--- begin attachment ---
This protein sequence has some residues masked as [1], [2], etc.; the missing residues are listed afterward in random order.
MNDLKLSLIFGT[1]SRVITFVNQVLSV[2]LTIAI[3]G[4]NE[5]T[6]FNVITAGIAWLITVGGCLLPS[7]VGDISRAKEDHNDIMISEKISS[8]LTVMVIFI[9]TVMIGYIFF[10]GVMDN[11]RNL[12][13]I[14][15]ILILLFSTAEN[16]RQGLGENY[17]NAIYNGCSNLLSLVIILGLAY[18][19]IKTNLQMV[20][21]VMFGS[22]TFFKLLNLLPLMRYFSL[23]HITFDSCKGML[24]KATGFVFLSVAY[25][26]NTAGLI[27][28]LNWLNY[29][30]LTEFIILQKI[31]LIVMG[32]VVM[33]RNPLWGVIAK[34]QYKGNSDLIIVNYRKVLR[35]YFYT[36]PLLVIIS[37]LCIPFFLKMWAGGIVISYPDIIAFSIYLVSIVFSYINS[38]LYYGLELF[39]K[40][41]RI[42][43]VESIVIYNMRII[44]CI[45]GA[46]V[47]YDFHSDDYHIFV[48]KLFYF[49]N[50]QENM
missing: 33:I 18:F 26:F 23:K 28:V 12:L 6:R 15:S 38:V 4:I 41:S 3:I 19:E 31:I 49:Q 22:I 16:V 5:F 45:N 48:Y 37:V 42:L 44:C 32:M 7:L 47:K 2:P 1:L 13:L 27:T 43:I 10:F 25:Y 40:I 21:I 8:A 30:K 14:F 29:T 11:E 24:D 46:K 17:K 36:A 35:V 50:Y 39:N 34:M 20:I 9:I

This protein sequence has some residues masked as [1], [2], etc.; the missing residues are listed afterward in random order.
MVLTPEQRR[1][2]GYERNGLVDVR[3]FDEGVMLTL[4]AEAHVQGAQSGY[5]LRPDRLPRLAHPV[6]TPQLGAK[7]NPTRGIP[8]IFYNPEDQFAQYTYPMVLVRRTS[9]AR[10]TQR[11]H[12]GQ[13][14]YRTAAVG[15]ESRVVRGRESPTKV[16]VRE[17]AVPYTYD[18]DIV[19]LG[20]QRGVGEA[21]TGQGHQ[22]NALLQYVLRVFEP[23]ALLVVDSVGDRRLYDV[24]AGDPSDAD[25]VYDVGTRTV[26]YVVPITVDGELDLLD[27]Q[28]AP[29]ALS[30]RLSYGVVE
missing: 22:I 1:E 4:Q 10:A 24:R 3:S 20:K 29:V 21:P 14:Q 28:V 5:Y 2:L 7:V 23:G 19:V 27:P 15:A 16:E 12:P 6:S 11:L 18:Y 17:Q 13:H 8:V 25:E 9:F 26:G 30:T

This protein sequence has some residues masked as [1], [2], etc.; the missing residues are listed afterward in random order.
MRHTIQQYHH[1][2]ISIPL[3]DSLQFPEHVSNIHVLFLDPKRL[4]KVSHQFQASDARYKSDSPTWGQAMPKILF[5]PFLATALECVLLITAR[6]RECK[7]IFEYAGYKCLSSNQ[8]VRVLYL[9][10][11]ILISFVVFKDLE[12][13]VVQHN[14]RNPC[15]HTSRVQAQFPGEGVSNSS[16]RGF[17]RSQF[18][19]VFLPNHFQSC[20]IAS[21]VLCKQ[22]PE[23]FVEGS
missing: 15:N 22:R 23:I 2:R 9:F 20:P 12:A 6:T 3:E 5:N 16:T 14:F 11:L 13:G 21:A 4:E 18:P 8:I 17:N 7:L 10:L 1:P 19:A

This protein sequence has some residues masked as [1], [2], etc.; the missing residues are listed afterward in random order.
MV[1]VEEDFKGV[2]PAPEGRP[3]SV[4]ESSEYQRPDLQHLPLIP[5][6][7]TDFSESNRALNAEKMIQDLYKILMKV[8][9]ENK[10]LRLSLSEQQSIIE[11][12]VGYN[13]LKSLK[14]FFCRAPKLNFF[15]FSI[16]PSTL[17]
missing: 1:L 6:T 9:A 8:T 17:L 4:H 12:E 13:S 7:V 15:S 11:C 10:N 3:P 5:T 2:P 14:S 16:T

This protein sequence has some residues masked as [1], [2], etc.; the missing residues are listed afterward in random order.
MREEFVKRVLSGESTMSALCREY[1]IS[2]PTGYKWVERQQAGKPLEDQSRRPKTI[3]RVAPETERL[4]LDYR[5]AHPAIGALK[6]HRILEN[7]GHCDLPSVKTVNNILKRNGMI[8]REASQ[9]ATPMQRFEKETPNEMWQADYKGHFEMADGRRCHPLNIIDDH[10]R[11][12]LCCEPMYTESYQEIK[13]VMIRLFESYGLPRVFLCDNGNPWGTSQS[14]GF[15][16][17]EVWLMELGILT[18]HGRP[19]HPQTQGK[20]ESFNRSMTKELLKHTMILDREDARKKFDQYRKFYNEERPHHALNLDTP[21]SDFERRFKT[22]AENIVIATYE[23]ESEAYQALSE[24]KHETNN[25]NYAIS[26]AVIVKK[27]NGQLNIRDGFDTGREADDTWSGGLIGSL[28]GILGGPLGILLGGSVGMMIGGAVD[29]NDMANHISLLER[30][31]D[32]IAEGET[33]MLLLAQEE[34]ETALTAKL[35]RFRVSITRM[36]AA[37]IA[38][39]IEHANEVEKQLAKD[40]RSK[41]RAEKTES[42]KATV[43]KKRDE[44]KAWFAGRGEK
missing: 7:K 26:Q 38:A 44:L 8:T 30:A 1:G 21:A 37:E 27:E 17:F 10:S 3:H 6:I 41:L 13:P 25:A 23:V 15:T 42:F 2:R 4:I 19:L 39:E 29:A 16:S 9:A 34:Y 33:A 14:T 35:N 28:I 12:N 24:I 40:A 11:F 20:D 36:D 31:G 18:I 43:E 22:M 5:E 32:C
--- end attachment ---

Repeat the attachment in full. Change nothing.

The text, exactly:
This protein sequence has some residues masked as [1], [2], etc.; the missing residues are listed afterward in random order.
MNDLKLSLIFGT[1]SRVITFVNQVLSV[2]LTIAI[3]G[4]NE[5]T[6]FNVITAGIAWLITVGGCLLPS[7]VGDISRAKEDHNDIMISEKISS[8]LTVMVIFI[9]TVMIGYIFF[10]GVMDN[11]RNL[12][13]I[14][15]ILILLFSTAEN[16]RQGLGENY[17]NAIYNGCSNLLSLVIILGLAY[18][19]IKTNLQMV[20][21]VMFGS[22]TFFKLLNLLPLMRYFSL[23]HITFDSCKGML[24]KATGFVFLSVAY[25][26]NTAGLI[27][28]LNWLNY[29][30]LTEFIILQKI[31]LIVMG[32]VVM[33]RNPLWGVIAK[34]QYKGNSDLIIVNYRKVLR[35]YFYT[36]PLLVIIS[37]LCIPFFLKMWAGGIVISYPDIIAFSIYLVSIVFSYINS[38]LYYGLELF[39]K[40][41]RI[42][43]VESIVIYNMRII[44]CI[45]GA[46]V[47]YDFHSDDYHIFV[48]KLFYF[49]N[50]QENM
missing: 33:I 18:F 26:F 23:K 28:V 12:L 6:R 15:S 38:V 4:I 41:S 3:I 19:E 31:I 49:Q 22:I 16:V 5:F 45:N 48:Y 37:V 42:L 44:C 32:M 7:L 47:K 2:P 1:L 13:L 27:T 43:I 10:F 25:Y 40:I 21:I 8:A 30:K 14:F 29:T 11:E 24:D 46:K 17:K 36:A 35:V 50:Y 39:N 34:M 20:I 9:I

This protein sequence has some residues masked as [1], [2], etc.; the missing residues are listed afterward in random order.
MVLTPEQRR[1][2]GYERNGLVDVR[3]FDEGVMLTL[4]AEAHVQGAQSGY[5]LRPDRLPRLAHPV[6]TPQLGAK[7]NPTRGIP[8]IFYNPEDQFAQYTYPMVLVRRTS[9]AR[10]TQR[11]H[12]GQ[13][14]YRTAAVG[15]ESRVVRGRESPTKV[16]VRE[17]AVPYTYD[18]DIV[19]LG[20]QRGVGEA[21]TGQGHQ[22]NALLQYVLRVFEP[23]ALLVVDSVGDRRLYDV[24]AGDPSDAD[25]VYDVGTRTV[26]YVVPITVDGELDLLD[27]Q[28]AP[29]ALS[30]RLSYGVVE
missing: 22:I 1:E 4:Q 10:A 24:R 3:S 20:K 29:V 21:P 14:Q 28:V 5:Y 2:L 7:V 23:G 19:V 27:P 15:A 16:E 12:P 6:S 11:L 18:Y 17:Q 13:H 8:V 25:E 9:F 26:G 30:T

This protein sequence has some residues masked as [1], [2], etc.; the missing residues are listed afterward in random order.
MRHTIQQYHH[1][2]ISIPL[3]DSLQFPEHVSNIHVLFLDPKRL[4]KVSHQFQASDARYKSDSPTWGQAMPKILF[5]PFLATALECVLLITAR[6]RECK[7]IFEYAGYKCLSSNQ[8]VRVLYL[9][10][11]ILISFVVFKDLE[12][13]VVQHN[14]RNPC[15]HTSRVQAQFPGEGVSNSS[16]RGF[17]RSQF[18][19]VFLPNHFQSC[20]IAS[21]VLCKQ[22]PE[23]FVEGS
missing: 15:N 22:R 23:I 2:R 9:F 20:P 12:A 6:T 3:E 5:N 16:T 14:F 11:L 13:G 21:A 4:E 18:P 8:I 17:N 7:L 10:L 1:P 19:A

This protein sequence has some residues masked as [1], [2], etc.; the missing residues are listed afterward in random order.
MV[1]VEEDFKGV[2]PAPEGRP[3]SV[4]ESSEYQRPDLQHLPLIP[5][6][7]TDFSESNRALNAEKMIQDLYKILMKV[8][9]ENK[10]LRLSLSEQQSIIE[11][12]VGYN[13]LKSLK[14]FFCRAPKLNFF[15]FSI[16]PSTL[17]
missing: 1:L 6:T 9:A 8:T 17:L 4:H 12:E 13:S 7:V 15:S 11:C 10:N 3:P 5:T 2:P 14:S 16:T

This protein sequence has some residues masked as [1], [2], etc.; the missing residues are listed afterward in random order.
MREEFVKRVLSGESTMSALCREY[1]IS[2]PTGYKWVERQQAGKPLEDQSRRPKTI[3]RVAPETERL[4]LDYR[5]AHPAIGALK[6]HRILEN[7]GHCDLPSVKTVNNILKRNGMI[8]REASQ[9]ATPMQRFEKETPNEMWQADYKGHFEMADGRRCHPLNIIDDH[10]R[11][12]LCCEPMYTESYQEIK[13]VMIRLFESYGLPRVFLCDNGNPWGTSQS[14]GF[15][16][17]EVWLMELGILT[18]HGRP[19]HPQTQGK[20]ESFNRSMTKELLKHTMILDREDARKKFDQYRKFYNEERPHHALNLDTP[21]SDFERRFKT[22]AENIVIATYE[23]ESEAYQALSE[24]KHETNN[25]NYAIS[26]AVIVKK[27]NGQLNIRDGFDTGREADDTWSGGLIGSL[28]GILGGPLGILLGGSVGMMIGGAVD[29]NDMANHISLLER[30][31]D[32]IAEGET[33]MLLLAQEE[34]ETALTAKL[35]RFRVSITRM[36]AA[37]IA[38][39]IEHANEVEKQLAKD[40]RSK[41]RAEKTES[42]KATV[43]KKRDE[44]KAWFAGRGEK
missing: 7:K 26:Q 38:A 44:L 8:T 30:A 1:G 21:A 37:E 27:E 17:F 10:S 3:H 6:I 41:L 13:P 25:A 23:V 15:T 42:F 2:R 4:I 19:L 39:E 29:A 16:S 9:A 34:Y 33:A 14:T 35:N 28:I 12:N 24:I 40:A 11:F 20:D 36:D 31:G 18:I 43:E 22:M 5:E 32:C